Undue haste on Defence Trade Controls Bill could damage Australian research
The National Tertiary Education Union urges the federal government to pause and fully consider the consequences of rushing through the Defence Trade Controls Bill 2011. The haste to push the bill through the Senate in time for the US Secretary of State’s visit next month could be at the cost of intellectual freedom and the important relationship between the Department of Defence and universities, NTEU National President Jeannie Rea said today.
“This time last year, Parliament legislated intellectual freedom for Australian university researchers. This was a very significant decision which recognised that freedom of intellectual inquiry was critical to Australia’s higher education and research,” said Rea.
“Unfortunately the current bill would subject Australian researchers to levels of control and bureaucratic surveillance that work against the pursuit of knowledge and development of breakthrough research and innovation.”
Rea said that the NTEU appreciated the careful consideration of the concerns of the research community by the members of the Senate Foreign Affairs Defence and Trade Legislation Committee and the amendments proposed in the committee’s report.
“However, while some of the recommendations for amendment would improve the bill, we are yet to see it in its redrafted form. Other proposed amendments apparently criminalise the dissemination of research,” she said.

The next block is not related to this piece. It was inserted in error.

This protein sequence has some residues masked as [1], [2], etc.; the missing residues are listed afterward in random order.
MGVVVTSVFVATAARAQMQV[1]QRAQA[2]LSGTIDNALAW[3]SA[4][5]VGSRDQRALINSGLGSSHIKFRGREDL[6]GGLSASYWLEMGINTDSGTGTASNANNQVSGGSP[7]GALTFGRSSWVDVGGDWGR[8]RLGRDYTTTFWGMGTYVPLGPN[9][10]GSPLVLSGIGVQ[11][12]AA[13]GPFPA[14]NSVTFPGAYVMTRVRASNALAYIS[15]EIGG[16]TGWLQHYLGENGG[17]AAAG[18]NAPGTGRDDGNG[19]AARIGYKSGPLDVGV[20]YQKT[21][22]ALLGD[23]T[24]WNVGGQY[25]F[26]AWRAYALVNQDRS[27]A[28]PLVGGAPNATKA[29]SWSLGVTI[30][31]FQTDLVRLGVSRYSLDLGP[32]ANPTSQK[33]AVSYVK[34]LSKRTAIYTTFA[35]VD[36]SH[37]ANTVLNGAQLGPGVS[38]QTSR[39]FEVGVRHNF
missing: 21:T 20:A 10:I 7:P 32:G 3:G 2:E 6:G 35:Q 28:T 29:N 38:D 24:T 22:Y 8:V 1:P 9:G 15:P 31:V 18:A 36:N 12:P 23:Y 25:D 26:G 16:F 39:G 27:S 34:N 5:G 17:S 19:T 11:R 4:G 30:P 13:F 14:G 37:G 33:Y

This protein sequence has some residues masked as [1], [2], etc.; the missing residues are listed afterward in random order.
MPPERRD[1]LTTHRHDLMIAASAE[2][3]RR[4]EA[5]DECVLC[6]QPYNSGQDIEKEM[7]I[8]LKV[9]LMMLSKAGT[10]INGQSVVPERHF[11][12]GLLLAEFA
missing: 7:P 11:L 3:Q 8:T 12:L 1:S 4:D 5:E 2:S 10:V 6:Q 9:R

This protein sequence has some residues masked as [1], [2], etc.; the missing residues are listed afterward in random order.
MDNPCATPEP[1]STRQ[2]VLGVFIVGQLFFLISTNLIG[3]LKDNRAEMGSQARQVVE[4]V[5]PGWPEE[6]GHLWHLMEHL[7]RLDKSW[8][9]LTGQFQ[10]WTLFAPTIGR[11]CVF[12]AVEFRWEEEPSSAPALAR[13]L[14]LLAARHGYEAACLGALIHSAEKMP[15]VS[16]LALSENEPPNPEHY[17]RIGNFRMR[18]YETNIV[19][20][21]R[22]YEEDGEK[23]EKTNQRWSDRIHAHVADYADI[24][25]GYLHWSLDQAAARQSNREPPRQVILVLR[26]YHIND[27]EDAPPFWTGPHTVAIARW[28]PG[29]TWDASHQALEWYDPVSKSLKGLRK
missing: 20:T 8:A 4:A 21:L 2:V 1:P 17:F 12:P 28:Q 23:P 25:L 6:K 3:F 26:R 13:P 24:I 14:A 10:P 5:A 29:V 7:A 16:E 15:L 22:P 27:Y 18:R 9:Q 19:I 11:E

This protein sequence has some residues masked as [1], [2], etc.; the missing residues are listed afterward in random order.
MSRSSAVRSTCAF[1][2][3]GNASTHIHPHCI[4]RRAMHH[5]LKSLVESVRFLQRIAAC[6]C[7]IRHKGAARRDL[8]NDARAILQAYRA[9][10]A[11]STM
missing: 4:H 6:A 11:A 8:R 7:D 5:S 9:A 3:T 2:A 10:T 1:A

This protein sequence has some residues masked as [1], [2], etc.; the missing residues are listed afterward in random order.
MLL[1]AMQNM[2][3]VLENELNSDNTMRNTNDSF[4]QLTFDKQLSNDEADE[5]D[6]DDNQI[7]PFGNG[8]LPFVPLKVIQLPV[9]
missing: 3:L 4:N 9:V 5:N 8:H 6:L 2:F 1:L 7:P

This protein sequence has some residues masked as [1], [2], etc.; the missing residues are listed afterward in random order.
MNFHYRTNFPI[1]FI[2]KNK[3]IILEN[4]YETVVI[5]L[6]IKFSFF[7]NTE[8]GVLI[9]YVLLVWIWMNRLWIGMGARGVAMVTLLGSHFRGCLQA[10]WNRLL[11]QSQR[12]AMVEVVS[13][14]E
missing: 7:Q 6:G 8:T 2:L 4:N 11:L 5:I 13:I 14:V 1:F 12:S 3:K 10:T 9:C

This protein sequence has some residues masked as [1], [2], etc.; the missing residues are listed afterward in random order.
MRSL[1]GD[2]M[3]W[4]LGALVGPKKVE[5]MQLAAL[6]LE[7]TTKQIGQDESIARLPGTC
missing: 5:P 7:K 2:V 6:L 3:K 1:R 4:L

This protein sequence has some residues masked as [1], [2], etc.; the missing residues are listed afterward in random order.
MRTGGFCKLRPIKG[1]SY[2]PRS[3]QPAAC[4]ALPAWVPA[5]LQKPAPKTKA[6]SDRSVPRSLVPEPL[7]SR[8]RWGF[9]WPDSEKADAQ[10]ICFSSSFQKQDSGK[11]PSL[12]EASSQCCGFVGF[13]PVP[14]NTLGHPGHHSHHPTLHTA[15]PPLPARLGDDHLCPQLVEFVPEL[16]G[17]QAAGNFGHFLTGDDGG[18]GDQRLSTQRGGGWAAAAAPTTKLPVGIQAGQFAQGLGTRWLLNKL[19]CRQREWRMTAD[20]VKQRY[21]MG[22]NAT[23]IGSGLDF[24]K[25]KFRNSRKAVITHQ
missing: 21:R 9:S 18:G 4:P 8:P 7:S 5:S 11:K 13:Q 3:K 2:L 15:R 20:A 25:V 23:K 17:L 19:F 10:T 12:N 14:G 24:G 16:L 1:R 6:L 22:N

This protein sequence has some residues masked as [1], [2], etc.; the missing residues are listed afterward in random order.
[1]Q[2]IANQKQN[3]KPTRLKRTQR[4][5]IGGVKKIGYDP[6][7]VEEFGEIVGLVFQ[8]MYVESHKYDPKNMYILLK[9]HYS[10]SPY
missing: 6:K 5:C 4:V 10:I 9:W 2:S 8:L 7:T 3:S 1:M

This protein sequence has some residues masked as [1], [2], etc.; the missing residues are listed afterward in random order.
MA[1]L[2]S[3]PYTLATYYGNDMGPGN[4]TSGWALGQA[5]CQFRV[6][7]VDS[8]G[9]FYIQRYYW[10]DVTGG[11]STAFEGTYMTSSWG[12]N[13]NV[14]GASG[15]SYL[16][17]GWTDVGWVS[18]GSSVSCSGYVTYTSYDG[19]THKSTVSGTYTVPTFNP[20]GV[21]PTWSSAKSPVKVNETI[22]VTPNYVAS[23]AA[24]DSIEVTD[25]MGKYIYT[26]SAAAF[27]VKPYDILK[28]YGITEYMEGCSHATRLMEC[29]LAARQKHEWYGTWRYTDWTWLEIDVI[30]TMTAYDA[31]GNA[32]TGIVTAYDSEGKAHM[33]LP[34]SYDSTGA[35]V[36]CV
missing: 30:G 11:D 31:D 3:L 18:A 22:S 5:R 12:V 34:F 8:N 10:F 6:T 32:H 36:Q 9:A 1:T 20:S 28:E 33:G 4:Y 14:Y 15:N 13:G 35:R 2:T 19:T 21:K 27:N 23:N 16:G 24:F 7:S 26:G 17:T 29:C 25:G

In a dissenting report, Liberal and Green Senators on the Committee commented that they had not had time to consult the legal advice received from a US law firm that argues that the control of Australian academic institutions enabled by the bill would be broader than that in the US.
Rea said, “It would be most unfortunate if, in implementing the 2007 Australia United States Defence Trade Cooperation Treaty, we undermined Australia’s research effort. University of Sydney Deputy Vice Chancellor Professor Jill Trewhella has argued that tying up researchers with more superfluous bureaucracy and the threat of criminal prosecution could send some of our best researchers off shore.“
Rea said that the NTEU’s membership of higher education workers across all universities includes thousands of academic researchers and research administrators.
“They would be stunned at the prospect of research communication being held up in the Defence Department, and question the expertise to consider and make decisions on not just military applications of technologies, but also civilian use,” she said.
“There is ample evidence within universities of the expertise and track record in establishing research codes of conduct and processes for the approval and monitoring of sensitive research. There is time to continue talking about this important trade and security matter and to get it right.”
Jeannie Rea, NTEU National, President 0434 609 531 email@example.com
Carmel Shute NTEU Media Officer: 0412 569 356 firstname.lastname@example.org